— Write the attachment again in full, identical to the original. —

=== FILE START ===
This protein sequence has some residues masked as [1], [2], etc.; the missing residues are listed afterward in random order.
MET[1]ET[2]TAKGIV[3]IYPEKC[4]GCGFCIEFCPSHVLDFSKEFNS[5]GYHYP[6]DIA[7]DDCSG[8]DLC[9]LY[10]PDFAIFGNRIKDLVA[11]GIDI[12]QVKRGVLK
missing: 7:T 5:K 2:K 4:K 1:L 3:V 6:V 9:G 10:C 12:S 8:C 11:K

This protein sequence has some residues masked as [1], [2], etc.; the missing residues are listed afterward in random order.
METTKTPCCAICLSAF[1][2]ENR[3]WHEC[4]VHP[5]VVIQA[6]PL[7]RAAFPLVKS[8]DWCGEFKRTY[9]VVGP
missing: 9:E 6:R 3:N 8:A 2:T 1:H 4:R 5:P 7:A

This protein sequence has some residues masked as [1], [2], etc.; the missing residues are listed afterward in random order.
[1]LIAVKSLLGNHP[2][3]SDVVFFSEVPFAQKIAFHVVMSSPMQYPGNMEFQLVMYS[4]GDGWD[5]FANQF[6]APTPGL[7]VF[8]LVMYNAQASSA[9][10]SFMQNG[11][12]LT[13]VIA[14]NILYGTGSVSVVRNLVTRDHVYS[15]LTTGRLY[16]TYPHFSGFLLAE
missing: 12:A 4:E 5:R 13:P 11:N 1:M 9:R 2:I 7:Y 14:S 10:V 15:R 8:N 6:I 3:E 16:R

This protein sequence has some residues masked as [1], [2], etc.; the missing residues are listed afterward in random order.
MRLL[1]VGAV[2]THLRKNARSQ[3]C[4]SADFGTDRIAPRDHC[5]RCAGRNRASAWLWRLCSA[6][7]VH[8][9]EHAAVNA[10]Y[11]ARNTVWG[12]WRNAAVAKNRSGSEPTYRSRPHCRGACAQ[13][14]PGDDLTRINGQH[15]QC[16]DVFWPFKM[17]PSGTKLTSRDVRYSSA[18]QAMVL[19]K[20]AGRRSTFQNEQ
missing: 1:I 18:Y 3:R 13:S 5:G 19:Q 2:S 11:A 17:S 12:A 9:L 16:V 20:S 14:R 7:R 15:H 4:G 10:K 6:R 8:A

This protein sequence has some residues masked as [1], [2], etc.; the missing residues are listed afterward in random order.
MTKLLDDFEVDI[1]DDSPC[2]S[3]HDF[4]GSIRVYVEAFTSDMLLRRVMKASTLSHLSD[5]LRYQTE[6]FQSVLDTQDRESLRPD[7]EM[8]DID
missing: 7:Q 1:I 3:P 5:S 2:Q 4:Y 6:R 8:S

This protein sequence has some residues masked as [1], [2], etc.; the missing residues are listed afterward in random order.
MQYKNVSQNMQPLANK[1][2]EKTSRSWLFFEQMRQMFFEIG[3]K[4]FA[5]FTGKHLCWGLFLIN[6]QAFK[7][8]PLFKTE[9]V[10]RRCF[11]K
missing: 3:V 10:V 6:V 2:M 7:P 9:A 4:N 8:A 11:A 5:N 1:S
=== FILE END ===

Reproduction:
This protein sequence has some residues masked as [1], [2], etc.; the missing residues are listed afterward in random order.
MET[1]ET[2]TAKGIV[3]IYPEKC[4]GCGFCIEFCPSHVLDFSKEFNS[5]GYHYP[6]DIA[7]DDCSG[8]DLC[9]LY[10]PDFAIFGNRIKDLVA[11]GIDI[12]QVKRGVLK
missing: 7:T 5:K 2:K 4:K 1:L 3:V 6:V 9:G 10:C 12:S 8:C 11:K

This protein sequence has some residues masked as [1], [2], etc.; the missing residues are listed afterward in random order.
METTKTPCCAICLSAF[1][2]ENR[3]WHEC[4]VHP[5]VVIQA[6]PL[7]RAAFPLVKS[8]DWCGEFKRTY[9]VVGP
missing: 9:E 6:R 3:N 8:A 2:T 1:H 4:R 5:P 7:A

This protein sequence has some residues masked as [1], [2], etc.; the missing residues are listed afterward in random order.
[1]LIAVKSLLGNHP[2][3]SDVVFFSEVPFAQKIAFHVVMSSPMQYPGNMEFQLVMYS[4]GDGWD[5]FANQF[6]APTPGL[7]VF[8]LVMYNAQASSA[9][10]SFMQNG[11][12]LT[13]VIA[14]NILYGTGSVSVVRNLVTRDHVYS[15]LTTGRLY[16]TYPHFSGFLLAE
missing: 12:A 4:E 5:R 13:P 11:N 1:M 9:R 2:I 7:Y 14:S 10:V 15:R 8:N 6:I 3:E 16:R

This protein sequence has some residues masked as [1], [2], etc.; the missing residues are listed afterward in random order.
MRLL[1]VGAV[2]THLRKNARSQ[3]C[4]SADFGTDRIAPRDHC[5]RCAGRNRASAWLWRLCSA[6][7]VH[8][9]EHAAVNA[10]Y[11]ARNTVWG[12]WRNAAVAKNRSGSEPTYRSRPHCRGACAQ[13][14]PGDDLTRINGQH[15]QC[16]DVFWPFKM[17]PSGTKLTSRDVRYSSA[18]QAMVL[19]K[20]AGRRSTFQNEQ
missing: 1:I 18:Y 3:R 13:S 5:G 19:Q 2:S 11:A 17:S 12:A 9:L 16:V 20:S 14:R 7:R 15:H 4:G 10:K 6:R 8:A

This protein sequence has some residues masked as [1], [2], etc.; the missing residues are listed afterward in random order.
MTKLLDDFEVDI[1]DDSPC[2]S[3]HDF[4]GSIRVYVEAFTSDMLLRRVMKASTLSHLSD[5]LRYQTE[6]FQSVLDTQDRESLRPD[7]EM[8]DID
missing: 7:Q 1:I 3:P 5:S 2:Q 4:Y 6:R 8:S

This protein sequence has some residues masked as [1], [2], etc.; the missing residues are listed afterward in random order.
MQYKNVSQNMQPLANK[1][2]EKTSRSWLFFEQMRQMFFEIG[3]K[4]FA[5]FTGKHLCWGLFLIN[6]QAFK[7][8]PLFKTE[9]V[10]RRCF[11]K
missing: 3:V 10:V 6:V 2:M 7:P 9:A 4:N 8:A 11:A 5:N 1:S